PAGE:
Tuesday, December 30, 2008

The latest horror story I'm reading is:

"Mosquitoes were selected from the same cohort 6 or 7 days after emergence. For injection, overnight-starved mosquitoes were fed for 20 min directly on a restrained chicken with parasitemia between 15 and 30%."

Saturday, December 27, 2008

Book review, The Dispossessed, by Ursula K Le Guin. First published 1974.

At its heart, The Dispossessed is a delicate tale of relationships. A classic fantasy of a hero protagonist's growing-up years trailing all the way to middle age, the hero spends a great deal of time talking to himself or to no one at all, this being the key relationship in the book. I could have said that this was a tale of despair and impotence in the brilliant hero protagonist, but that would be imputing too much emotion to Le Guin's writing therein. Murakami, she certainly isn't.

In similar detached white kaolin-screen adolescent vein, the hero consistently discovers "essential" and apparently eternal truths about relationships while talking to (and at) near-strangers. Finally, he manages to neither die nor create an international diplomatic incident while escaping the riot he was the symbolic figurehead of. Borne away on a spaceship, deus ex machina style, he would do Superman proud. Interplanetary Zen, here I come.

Is this science fiction? What happened to the science that advances the hero's insight or promotes dramatic development? (Oh, but thank you for the idea of the ansible. That was good for Orson Scott Card later.) A twin-planet system does not a science fiction novel make. There was precious little attempt at each planet mirroring the other, barring the hero protagonist's momentary shock of 'coming home' on first landing on the 'other' planet; the story would work equally well across a mere ocean instead of deep space.

Clearly this book tries to do too many things. Ballerinas look ludicrous doing hip-hop with full ballet technique, and I think Le Guin's thoughtful meandering style in this book does not suit the heavy topics of anarchy, solidarity, capitalism, libertarianism, communism, implications of the Milgram test (the prison experiment, updated as the "Lucifer Effect" by Philip Zimbardo), education, freedom of information, and national sovereignty. I've seen the word "philosophical" being used to describe this book, in Amazon reviews. To paraphrase Alexander McCall Smith (thanks Gabriel), this is political philosophy at the level of a soap opera. There just had to be a violent riot in it somewhere, didn't it? No kidding.

In addition, alternating the hero's past and present between fairly long chapters does the story arc a grave injustice, forbidding the feebleminded reader from walking along Shevek's physical journey and development of thought. When re-reading this book to find some redemptive element in it, I was freshly annoyed by how Le Guin expects the reader to remember half a sentence in Shevek's future that refers to an incident fully explicated in Shevek's past some 70 pages hence. While this chapter alternation could be an attempt to portray the book's science fiction element of the circularity of time and simultaneity of objects, it fails to make Shevek's motivations clear at any step, and is gimmicky.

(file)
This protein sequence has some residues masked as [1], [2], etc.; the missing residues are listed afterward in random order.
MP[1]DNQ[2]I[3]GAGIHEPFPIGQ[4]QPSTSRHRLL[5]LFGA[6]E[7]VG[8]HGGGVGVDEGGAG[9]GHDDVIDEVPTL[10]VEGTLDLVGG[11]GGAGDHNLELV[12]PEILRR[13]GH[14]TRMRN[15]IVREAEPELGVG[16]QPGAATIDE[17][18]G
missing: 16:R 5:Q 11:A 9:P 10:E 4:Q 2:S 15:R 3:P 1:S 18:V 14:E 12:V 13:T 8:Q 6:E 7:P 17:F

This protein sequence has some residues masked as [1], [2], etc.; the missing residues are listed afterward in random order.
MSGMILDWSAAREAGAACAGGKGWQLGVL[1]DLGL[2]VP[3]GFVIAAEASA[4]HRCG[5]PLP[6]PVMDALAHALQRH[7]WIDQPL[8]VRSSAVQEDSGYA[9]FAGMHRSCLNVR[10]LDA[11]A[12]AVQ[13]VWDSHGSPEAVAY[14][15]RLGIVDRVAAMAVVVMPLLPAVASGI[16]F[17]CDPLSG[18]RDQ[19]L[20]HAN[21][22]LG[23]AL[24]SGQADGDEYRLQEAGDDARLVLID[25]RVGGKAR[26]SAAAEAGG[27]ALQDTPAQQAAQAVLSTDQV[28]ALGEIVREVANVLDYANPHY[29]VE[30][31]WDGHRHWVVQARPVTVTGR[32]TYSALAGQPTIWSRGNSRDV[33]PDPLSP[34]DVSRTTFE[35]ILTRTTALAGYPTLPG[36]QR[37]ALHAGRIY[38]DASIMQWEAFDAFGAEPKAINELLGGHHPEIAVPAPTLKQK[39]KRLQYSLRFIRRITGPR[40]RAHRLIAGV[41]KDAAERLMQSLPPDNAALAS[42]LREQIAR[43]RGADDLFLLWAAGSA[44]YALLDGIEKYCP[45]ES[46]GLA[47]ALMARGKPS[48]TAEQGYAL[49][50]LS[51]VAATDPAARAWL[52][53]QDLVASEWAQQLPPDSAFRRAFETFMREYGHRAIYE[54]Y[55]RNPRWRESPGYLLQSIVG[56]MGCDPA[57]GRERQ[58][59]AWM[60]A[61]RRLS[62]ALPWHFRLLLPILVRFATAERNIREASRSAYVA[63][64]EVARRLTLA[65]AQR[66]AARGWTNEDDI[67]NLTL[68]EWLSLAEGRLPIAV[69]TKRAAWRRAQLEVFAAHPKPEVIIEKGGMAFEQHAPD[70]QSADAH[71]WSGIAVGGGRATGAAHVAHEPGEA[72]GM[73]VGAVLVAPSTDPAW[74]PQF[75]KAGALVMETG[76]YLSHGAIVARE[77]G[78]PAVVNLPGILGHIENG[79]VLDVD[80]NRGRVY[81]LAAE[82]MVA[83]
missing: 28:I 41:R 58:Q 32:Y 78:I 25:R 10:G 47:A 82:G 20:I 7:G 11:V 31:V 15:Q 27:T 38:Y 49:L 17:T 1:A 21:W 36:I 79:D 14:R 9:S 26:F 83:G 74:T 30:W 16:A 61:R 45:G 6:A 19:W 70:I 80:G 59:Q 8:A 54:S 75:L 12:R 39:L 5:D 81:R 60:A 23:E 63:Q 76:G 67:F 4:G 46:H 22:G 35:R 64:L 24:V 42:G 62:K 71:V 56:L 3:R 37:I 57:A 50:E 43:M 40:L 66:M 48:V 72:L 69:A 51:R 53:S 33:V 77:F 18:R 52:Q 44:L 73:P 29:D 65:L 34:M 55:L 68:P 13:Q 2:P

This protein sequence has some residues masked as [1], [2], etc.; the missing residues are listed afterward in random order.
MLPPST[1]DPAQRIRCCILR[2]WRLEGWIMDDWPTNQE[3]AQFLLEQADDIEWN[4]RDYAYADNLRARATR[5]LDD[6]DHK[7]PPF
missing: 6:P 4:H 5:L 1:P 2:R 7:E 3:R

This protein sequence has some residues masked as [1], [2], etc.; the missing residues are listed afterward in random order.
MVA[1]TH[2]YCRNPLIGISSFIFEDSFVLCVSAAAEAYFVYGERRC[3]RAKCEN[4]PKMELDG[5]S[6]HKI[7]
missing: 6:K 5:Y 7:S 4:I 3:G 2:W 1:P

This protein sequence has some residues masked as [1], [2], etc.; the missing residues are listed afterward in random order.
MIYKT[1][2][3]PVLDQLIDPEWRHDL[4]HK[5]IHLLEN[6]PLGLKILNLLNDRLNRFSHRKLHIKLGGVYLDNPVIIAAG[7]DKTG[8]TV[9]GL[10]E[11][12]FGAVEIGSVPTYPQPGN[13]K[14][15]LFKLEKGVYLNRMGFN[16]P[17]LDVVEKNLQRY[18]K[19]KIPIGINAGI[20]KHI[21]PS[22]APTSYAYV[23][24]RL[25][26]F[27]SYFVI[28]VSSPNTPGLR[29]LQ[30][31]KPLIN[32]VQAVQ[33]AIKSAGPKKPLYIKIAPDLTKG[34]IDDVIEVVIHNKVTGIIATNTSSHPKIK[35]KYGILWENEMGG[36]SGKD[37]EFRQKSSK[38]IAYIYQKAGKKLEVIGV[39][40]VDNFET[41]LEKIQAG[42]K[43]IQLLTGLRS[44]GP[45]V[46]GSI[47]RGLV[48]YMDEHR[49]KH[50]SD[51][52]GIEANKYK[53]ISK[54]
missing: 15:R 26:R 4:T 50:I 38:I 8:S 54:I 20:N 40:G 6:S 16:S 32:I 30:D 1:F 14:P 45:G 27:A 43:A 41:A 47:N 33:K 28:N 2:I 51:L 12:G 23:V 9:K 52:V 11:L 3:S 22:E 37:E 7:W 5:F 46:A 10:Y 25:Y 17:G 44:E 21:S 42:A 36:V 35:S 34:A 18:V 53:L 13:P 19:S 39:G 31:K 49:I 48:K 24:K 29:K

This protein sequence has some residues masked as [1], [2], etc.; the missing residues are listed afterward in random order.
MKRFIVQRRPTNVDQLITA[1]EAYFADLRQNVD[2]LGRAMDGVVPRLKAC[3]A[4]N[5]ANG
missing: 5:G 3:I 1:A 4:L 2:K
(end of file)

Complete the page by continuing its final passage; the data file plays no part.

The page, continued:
It did not connect with me on any emotional level, impossibly bland, the reminiscence of a cup of tea made from the last scattered handful of tea leaves in one's cupboard on a long slow afternoon when one feels a compelling buzzing irritation of seeking to do something yet having absolutely nothing else to do for the day. I vastly preferred Le Guin's The Left Hand of Darkness, published in 1969, five years before. Now that is science fiction.

Friday, December 26, 2008

I am back at work tomorrow (technically, today). The thought is strangely ... exhilarating. I think I've gone to too many gatherings where women are expected to be traditionally decorative and unopinionated.

Monday, December 15, 2008

"Ha ha! Of course not!". Thank you. Thank you very much, that is good to hear. I had to ask; some guys are really nuts, and being married is no assurance of "quality control" either. ;)

I heard this on the radio yesterday, while doing my weekly household chores between the lunch and dinner gatherings. It's been a while since a song has been this arresting. And it's a very old song, without sounding like one.

Beautiful girl, wherever you are
I knew when I saw you, you had opened the door
I knew that I'd loved again after a long, long while
I'd loved again

You said "hello" and I turned to go
But something in your eyes left my heart beating so
I just knew that I'd love again after a long, long while
I'd love again

It was destiny's game
For when love finally came on
I rushed in line only to find
That you were gone

Wherever you are, I fear that I might
Have lost you forever like a song in the night
Now that I've loved again after a long, long while
I've loved again

It was destiny's game
For when love finally came on